What is the forward voltage of that LED? If you have 12V DC input, you never get 12V DC output. Depending on the forward voltage, you might not be able to light it at full brightness.

    If you want a fixed 12V output, use a LM2576-12 maybe. They are also sold as DPAK, with very short leads. They can be bent easily as required. Normally intend for SMD PCBs.

    There are many such regulator ICs but most interesting one's are actually SMD.

    The LM2576, MC34063 and TL494 are all nearly two decades old, nothing new in terms of technology. Newer chips often use MOSFET, but as said, are SMD, more expensive, or also can be more difficult to buy.
     
  5. spinnaker

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    Don't worry about the LED. I already have an off the shelf buck regulator that I am trying to replicate. The current configuration works fine.

    So since I am going 12V to 12v, I cannot use a MC34063. Correct?
     
  6. spinnaker

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    It looks to me like the MC34063 is a voltage regulator. I am not wanting to regulate voltage, I want to regulate current.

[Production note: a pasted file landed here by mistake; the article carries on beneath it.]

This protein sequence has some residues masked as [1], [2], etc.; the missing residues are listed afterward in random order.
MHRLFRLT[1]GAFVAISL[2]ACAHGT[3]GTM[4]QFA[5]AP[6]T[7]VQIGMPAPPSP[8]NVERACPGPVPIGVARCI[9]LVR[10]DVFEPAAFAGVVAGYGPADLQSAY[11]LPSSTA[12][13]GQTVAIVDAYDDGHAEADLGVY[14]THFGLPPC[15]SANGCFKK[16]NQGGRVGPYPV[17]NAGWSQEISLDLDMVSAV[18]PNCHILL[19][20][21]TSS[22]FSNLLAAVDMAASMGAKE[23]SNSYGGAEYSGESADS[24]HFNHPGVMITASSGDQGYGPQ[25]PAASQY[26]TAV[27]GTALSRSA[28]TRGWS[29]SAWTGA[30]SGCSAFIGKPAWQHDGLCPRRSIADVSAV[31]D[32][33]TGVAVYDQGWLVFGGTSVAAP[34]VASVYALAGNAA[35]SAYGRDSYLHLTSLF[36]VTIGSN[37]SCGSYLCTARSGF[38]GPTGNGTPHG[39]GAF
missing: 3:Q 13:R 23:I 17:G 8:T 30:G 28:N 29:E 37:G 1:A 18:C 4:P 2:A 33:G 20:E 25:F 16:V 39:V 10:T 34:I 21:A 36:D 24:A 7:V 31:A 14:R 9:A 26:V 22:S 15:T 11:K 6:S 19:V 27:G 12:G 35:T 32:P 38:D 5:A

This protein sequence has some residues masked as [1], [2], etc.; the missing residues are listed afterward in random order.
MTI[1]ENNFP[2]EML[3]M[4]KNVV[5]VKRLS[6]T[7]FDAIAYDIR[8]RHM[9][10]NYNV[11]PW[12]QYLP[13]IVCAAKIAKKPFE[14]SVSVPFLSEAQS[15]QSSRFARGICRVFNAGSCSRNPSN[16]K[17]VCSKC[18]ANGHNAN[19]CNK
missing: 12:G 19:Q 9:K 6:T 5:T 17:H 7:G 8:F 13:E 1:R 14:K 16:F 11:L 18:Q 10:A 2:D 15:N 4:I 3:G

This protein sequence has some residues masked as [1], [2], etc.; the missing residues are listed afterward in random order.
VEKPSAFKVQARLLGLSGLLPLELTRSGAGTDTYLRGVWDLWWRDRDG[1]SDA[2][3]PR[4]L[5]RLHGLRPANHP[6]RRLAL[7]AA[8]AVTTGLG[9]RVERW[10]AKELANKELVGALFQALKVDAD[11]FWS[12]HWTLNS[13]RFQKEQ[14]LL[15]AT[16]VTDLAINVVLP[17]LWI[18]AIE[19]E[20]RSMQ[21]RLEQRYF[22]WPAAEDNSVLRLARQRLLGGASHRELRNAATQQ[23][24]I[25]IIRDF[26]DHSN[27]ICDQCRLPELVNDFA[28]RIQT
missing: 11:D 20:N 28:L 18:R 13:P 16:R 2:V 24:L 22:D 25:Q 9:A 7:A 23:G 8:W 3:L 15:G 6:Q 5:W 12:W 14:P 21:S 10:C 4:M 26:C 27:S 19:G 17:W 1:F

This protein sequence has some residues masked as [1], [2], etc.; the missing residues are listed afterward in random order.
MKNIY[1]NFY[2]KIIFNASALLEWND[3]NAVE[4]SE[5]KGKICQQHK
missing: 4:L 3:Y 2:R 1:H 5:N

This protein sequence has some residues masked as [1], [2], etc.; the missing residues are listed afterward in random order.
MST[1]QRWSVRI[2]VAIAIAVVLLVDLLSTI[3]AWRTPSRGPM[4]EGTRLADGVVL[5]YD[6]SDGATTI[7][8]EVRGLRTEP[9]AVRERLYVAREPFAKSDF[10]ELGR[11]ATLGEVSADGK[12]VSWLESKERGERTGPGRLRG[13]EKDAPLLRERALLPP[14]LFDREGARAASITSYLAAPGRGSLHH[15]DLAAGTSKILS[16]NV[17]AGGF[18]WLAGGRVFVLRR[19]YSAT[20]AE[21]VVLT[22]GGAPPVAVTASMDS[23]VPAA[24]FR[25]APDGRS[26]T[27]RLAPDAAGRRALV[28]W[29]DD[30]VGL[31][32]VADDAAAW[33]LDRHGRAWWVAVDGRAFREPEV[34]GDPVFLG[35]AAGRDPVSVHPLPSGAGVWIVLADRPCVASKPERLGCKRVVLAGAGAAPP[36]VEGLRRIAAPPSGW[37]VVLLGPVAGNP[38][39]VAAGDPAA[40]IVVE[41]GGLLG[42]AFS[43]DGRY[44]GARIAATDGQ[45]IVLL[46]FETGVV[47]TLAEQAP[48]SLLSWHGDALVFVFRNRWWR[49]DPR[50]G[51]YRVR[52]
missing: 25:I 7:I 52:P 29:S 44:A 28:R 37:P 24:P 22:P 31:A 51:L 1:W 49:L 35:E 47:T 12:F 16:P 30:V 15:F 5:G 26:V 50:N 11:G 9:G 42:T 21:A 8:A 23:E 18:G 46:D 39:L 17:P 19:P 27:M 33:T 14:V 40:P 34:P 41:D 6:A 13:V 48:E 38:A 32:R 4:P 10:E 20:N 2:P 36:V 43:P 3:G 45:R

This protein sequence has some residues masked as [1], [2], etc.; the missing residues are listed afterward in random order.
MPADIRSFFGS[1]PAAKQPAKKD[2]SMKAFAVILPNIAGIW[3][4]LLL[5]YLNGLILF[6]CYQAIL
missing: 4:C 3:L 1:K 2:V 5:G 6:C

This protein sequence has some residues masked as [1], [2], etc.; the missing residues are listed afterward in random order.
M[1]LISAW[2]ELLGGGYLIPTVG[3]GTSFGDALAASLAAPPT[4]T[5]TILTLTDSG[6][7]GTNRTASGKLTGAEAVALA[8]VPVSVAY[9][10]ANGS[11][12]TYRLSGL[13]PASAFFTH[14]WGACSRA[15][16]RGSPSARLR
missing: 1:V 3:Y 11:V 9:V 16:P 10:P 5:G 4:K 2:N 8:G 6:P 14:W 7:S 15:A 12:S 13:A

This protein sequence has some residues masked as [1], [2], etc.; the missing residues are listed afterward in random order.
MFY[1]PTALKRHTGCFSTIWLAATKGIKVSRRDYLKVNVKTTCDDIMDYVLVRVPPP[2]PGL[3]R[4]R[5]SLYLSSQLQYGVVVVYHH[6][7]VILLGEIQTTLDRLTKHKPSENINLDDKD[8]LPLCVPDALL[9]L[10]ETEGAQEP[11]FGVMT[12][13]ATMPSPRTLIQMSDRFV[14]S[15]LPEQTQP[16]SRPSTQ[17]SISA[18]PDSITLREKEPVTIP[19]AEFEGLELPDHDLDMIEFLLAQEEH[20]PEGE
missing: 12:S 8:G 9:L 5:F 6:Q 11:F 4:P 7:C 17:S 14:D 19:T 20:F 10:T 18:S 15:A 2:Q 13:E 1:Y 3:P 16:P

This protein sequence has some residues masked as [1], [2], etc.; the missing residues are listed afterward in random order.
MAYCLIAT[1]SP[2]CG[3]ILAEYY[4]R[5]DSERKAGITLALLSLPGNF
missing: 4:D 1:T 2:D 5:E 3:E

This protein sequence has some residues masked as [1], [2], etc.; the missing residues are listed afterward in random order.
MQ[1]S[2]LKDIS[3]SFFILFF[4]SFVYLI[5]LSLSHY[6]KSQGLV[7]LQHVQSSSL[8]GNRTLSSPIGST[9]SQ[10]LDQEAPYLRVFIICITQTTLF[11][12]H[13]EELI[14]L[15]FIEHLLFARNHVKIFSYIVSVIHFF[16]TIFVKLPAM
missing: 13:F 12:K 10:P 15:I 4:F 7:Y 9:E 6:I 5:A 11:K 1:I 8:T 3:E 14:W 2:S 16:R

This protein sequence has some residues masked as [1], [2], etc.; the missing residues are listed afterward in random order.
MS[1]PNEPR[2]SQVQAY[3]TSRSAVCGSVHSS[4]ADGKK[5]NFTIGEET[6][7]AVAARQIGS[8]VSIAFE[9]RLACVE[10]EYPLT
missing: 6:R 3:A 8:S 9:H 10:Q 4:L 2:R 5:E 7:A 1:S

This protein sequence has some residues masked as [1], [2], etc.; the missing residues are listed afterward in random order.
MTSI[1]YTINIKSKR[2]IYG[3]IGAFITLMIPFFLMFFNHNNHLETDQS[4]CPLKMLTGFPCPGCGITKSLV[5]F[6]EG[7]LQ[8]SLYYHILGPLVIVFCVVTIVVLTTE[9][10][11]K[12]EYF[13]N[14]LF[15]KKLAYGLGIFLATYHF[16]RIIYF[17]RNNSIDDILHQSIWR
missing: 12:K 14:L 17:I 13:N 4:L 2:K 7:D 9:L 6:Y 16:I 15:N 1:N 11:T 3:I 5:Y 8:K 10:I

7. takao21203

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    It can be used with a current sensing resistor.

    What is the specified LED voltage?

    AFAIK most simple buck reglators drop voltage. With a MOSFET you can get more close.

    34063 has a NPN switch.

    It is also possible to use external transistor.

    AFAIK for a saturated PNP you can easily substitute a p-ch MOSFET. Indeed I have done it for a TL494 circuit.
    The schematic I used was quite old so I had to modify it.
    Later I reversed back to a large power PNP because the MOSFET wasn't so much capable to withstand the inrush currents. With a 2 kW capable input, the MOSFET just popped up immediately.

    I have not tried MOSFET with MC34063, though.
     
  8. spinnaker

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    Looks like if I want to do this, I will need to use those pt4115s. That is what was on the original board that came with the light. It also used a MOSFET to switch the voltage on and off to the light.